Definition of drivel in English:



mass noun
  • Nonsense.

    ‘don't talk such drivel!’
    • ‘How dare HE, publisher of drivel, insult MY work!’
    • ‘I'd gather few would listen to the programmes which pump out the often sinister drivel, partly because the product is not on news stands, in magazines or on the family telly - hopefully.’
    • ‘Such anthropomorphic drivel is codswallop, no matter who says it.’
    • ‘I'd hand-write sheets and sheets of inane drivel and daily nonsense to all and sundry.’
    • ‘It's hard to give yourself to anything and that's what makes it beautiful, even on days when you write a bit of drivel, forget where the troops moved next, or step on your partner's foot.’
    • ‘It is particularly ironic that someone who writes complete drivel 95% of the time should be reprimanded and hounded into apologising for the one article where he is spot on.’
    • ‘Now that I have been granted this opportunity to ‘share’ with a new audience I feel compelled to make the most of this before everyone is lulled by my drivel into wishing that each post was my last.’
    • ‘He doesn't even realise that nobody is stupid enough to buy such absolute drivel.’
    • ‘Now we'll see the difference between banal mass-market drivel and true untutored garbage.’
    • ‘What we are hearing now is just total drivel and rubbish.’
    • ‘I don't mean to knock my own writing, but in all honesty, if I can write a better manuscript about my experiences with bipolar disorder, there's no way this drivel should be in print.’
    • ‘Following these rules has dragged even the big networks into broadcasting drivel in their news bulletins in a demented and ultimately unproductive effort to keep their viewer numbers high.’
    • ‘It's a truly vast and comprehensive resource, and usually a good 90% reliable - although in the nature of things, at any given time any given article may be utter drivel.’
    • ‘If the authors of this drivel had attended school, they would understand that schools do teach each religion impartially and without prejudice to give a balanced view of each faith.’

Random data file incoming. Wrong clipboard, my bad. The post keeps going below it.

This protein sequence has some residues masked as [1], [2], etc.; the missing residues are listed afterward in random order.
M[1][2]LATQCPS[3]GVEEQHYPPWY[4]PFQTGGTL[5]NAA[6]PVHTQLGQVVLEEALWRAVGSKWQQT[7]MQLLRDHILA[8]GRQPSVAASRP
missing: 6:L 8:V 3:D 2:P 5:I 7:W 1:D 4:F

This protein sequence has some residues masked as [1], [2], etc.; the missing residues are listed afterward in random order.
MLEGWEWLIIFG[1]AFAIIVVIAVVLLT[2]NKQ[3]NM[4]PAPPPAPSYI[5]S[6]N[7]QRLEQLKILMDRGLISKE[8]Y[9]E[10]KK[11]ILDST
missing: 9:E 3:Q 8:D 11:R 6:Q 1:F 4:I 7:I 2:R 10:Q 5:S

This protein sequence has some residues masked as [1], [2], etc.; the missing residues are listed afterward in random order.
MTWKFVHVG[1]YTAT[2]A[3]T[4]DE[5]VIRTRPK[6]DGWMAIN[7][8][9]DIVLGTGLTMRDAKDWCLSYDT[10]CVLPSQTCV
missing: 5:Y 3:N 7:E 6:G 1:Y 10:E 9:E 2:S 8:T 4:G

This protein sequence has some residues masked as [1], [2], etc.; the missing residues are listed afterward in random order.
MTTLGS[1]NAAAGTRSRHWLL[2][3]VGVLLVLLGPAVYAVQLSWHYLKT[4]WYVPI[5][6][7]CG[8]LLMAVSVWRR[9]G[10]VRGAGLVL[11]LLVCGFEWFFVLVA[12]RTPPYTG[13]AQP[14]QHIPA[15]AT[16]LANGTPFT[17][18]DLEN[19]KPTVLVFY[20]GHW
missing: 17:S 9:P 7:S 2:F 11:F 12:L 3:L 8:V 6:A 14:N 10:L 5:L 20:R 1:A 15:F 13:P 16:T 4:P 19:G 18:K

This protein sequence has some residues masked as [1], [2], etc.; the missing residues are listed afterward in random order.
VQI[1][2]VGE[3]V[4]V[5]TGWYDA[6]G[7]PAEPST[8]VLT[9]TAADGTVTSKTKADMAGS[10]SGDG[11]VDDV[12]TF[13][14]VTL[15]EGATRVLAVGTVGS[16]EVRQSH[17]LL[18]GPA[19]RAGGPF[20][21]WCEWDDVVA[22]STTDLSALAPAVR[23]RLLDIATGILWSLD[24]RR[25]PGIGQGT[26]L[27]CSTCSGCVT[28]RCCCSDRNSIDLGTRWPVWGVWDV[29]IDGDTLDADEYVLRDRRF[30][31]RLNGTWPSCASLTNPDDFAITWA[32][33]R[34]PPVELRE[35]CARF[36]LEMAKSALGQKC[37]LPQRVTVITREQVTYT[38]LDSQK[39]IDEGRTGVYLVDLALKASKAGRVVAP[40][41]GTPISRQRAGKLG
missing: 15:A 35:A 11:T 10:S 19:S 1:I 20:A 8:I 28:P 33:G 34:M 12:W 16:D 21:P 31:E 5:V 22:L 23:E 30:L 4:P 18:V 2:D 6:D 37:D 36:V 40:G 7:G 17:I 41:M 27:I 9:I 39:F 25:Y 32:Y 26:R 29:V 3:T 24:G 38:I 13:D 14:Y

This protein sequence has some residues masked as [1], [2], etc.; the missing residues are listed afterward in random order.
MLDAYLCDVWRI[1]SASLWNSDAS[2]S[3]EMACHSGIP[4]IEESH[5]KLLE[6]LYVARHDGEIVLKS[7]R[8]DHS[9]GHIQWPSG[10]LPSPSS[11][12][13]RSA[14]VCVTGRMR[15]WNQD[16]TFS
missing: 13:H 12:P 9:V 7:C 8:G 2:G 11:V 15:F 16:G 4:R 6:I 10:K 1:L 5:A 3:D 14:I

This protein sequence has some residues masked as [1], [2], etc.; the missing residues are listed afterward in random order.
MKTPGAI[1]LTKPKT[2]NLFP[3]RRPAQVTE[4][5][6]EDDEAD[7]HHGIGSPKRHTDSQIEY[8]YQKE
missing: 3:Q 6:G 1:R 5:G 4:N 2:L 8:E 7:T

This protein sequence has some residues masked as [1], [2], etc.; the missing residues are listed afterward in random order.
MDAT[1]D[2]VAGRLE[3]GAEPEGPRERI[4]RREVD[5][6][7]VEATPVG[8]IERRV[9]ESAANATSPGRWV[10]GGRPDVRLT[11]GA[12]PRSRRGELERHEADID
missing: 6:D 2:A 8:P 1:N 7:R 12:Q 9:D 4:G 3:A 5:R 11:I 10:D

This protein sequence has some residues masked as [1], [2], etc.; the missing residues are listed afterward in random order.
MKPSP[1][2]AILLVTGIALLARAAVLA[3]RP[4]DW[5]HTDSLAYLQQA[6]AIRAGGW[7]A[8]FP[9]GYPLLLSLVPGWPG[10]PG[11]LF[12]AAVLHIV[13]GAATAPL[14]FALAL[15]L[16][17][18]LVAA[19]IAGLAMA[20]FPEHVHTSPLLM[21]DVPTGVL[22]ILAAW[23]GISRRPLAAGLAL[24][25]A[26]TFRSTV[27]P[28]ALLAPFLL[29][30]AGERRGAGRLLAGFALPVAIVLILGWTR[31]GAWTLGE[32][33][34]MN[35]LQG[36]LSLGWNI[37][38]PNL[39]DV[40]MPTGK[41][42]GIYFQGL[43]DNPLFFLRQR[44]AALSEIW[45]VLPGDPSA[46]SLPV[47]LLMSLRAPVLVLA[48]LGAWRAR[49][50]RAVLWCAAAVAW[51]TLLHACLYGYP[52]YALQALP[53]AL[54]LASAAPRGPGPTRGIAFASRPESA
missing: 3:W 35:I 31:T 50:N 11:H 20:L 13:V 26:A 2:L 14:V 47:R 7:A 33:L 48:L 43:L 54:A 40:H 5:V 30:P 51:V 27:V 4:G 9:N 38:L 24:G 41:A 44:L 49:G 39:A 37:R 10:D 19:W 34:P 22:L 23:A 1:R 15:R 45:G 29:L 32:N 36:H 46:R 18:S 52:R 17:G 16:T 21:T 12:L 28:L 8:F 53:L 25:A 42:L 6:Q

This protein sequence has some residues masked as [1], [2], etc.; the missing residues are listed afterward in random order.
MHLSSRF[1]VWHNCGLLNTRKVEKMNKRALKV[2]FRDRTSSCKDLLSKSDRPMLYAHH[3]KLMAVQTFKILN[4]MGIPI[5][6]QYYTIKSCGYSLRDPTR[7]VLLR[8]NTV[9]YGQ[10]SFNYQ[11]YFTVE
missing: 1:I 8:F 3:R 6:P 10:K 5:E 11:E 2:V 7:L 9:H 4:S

• ‘He could have spouted some generic administrative drivel like ‘The university is behind Katie and we are taking these allegations seriously.’’
    • ‘But kids talk a lot, and as well as the usual gossipy drivel, I can't help but hear them spill a remarkable amount of private information that would horrify their parents.’
    • ‘Then he comes into this House, along with his colleagues, and talks a lot of drivel and absolute nonsense.’
    • ‘In one he said: ‘I started to look at this point by point but it is drivel.’’
    • ‘I was astonished to read this meaningless drivel, and alarmed that the Herald would have any interest in publishing it - to the point of placing it on the main page.’
    • ‘To ban smoking breaks and then insult workers by talking drivel about acupuncture is complete and utter nonsense.’
    nonsense, twaddle, claptrap, balderdash, gibberish, rubbish, mumbo jumbo
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  • 1Talk nonsense.

    ‘he was drivelling on about the glory days’
    • ‘In his cups, Partridge may have drivelled out a whole string of indiscretions, at a time when Susan was moving in and out of the kitchen about her business.’
    • ‘I happen to think that you drivel on quite nicely.’
    • ‘They descend on my memory somewhat here though I do dimly remember us drivelling on about many other subjects.’
    • ‘It is a bit weird that the judges are constantly drivelling about innovation and blah.’
    • ‘The shout driveled along the snow, weak and muffled.’
    • ‘Boredom descended once again as the match drivelled towards the conclusion.’
    • ‘He seems to cast his male characters as spineless imbeciles, and spend the rest of the novel drivelling an apology on behalf of the whole of his gender.’
    • ‘I still enjoy creating and maintaining what you see here and, as I've said before, whilst that remains the case then I shall continue to keep on driveling.’
    • ‘The bad news is that we will now have to endure more drivel about ‘curses.’’
    talk nonsense, talk rubbish, babble, ramble, gibber, burble, blather, blether, prate, prattle, gabble, chatter, twitter, maunder
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  • 2archaic Let saliva or mucus flow from the mouth or nose.

    ‘the nurse leaves you to drivel, and never wipes your nose’
    • ‘Ever since he driveled on my hand whilst I held apiece of zinc plating that he was cutting out in the field I realized that he was more than just a scientific supervisor.’
    • ‘Saliva driveled out his mouth, mucous out his nose.’
    • ‘The elder is ever drivelling, the younger never has any salival discharge.’
    salivate, dribble, slaver, slobber, water at the mouth
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Old English dreflian (in drivel (sense 2 of the verb)), of uncertain origin; perhaps related to draff.